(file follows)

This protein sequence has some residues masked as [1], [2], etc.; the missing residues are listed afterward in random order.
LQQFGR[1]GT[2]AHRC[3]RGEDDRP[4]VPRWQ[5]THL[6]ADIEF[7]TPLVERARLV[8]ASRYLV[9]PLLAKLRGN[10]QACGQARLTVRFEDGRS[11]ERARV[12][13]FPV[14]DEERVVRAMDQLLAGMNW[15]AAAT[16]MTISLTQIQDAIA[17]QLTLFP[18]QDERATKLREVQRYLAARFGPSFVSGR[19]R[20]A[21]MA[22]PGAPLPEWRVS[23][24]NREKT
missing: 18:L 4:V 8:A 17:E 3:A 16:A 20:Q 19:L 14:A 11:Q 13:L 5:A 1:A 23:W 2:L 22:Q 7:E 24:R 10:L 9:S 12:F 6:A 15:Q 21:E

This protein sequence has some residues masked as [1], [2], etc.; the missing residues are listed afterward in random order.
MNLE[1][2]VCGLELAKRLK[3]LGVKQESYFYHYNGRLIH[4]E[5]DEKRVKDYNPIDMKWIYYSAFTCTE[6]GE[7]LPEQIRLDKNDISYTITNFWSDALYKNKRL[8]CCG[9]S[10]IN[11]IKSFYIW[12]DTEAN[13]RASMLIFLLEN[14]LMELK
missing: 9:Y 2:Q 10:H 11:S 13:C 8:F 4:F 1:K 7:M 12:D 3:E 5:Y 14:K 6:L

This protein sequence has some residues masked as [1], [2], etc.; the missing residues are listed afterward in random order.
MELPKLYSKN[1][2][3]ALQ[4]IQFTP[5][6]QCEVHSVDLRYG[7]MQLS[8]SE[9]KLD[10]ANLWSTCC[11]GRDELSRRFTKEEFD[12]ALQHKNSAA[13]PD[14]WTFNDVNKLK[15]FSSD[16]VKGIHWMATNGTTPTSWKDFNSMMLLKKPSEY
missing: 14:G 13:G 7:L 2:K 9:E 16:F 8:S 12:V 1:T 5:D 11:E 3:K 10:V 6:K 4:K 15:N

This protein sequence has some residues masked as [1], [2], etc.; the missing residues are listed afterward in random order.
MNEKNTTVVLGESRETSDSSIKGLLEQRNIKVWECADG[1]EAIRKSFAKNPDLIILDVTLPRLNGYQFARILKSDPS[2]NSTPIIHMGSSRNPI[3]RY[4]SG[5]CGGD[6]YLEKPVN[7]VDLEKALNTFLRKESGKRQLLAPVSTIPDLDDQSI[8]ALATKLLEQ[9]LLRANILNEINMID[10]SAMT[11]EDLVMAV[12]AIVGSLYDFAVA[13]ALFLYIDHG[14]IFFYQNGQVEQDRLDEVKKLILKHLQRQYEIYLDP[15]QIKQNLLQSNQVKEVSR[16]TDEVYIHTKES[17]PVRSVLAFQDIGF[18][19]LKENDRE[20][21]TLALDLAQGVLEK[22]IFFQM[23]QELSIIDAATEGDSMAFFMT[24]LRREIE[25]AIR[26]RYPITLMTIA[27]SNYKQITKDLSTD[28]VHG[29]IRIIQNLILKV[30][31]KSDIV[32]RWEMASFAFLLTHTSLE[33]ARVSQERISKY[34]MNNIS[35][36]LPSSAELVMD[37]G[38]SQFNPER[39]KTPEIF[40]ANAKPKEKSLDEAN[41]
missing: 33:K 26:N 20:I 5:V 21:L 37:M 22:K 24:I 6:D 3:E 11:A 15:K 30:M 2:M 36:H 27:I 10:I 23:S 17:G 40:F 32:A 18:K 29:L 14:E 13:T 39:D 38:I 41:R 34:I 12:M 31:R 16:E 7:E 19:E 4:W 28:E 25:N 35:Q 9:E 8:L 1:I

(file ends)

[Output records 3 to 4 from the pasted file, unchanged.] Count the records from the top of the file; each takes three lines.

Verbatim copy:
This protein sequence has some residues masked as [1], [2], etc.; the missing residues are listed afterward in random order.
MELPKLYSKN[1][2][3]ALQ[4]IQFTP[5][6]QCEVHSVDLRYG[7]MQLS[8]SE[9]KLD[10]ANLWSTCC[11]GRDELSRRFTKEEFD[12]ALQHKNSAA[13]PD[14]WTFNDVNKLK[15]FSSD[16]VKGIHWMATNGTTPTSWKDFNSMMLLKKPSEY
missing: 14:G 13:G 7:L 2:K 9:E 16:F 8:S 12:V 1:T 5:D 11:E 3:K 10:V 6:K 4:K 15:N

This protein sequence has some residues masked as [1], [2], etc.; the missing residues are listed afterward in random order.
MNEKNTTVVLGESRETSDSSIKGLLEQRNIKVWECADG[1]EAIRKSFAKNPDLIILDVTLPRLNGYQFARILKSDPS[2]NSTPIIHMGSSRNPI[3]RY[4]SG[5]CGGD[6]YLEKPVN[7]VDLEKALNTFLRKESGKRQLLAPVSTIPDLDDQSI[8]ALATKLLEQ[9]LLRANILNEINMID[10]SAMT[11]EDLVMAV[12]AIVGSLYDFAVA[13]ALFLYIDHG[14]IFFYQNGQVEQDRLDEVKKLILKHLQRQYEIYLDP[15]QIKQNLLQSNQVKEVSR[16]TDEVYIHTKES[17]PVRSVLAFQDIGF[18][19]LKENDRE[20][21]TLALDLAQGVLEK[22]IFFQM[23]QELSIIDAATEGDSMAFFMT[24]LRREIE[25]AIR[26]RYPITLMTIA[27]SNYKQITKDLSTD[28]VHG[29]IRIIQNLILKV[30][31]KSDIV[32]RWEMASFAFLLTHTSLE[33]ARVSQERISKY[34]MNNIS[35][36]LPSSAELVMD[37]G[38]SQFNPER[39]KTPEIF[40]ANAKPKEKSLDEAN[41]
missing: 33:K 26:N 20:I 5:V 21:L 37:M 22:K 24:I 6:D 3:E 11:A 15:K 30:M 2:M 36:H 27:I 10:I 23:S 17:G 40:F 32:A 18:K 29:L 14:E 13:T 39:D 38:I 41:R 34:I 12:M 31:R 16:E 7:E 19:E 4:W 28:E 25:N 35:Q 9:E 8:L 1:I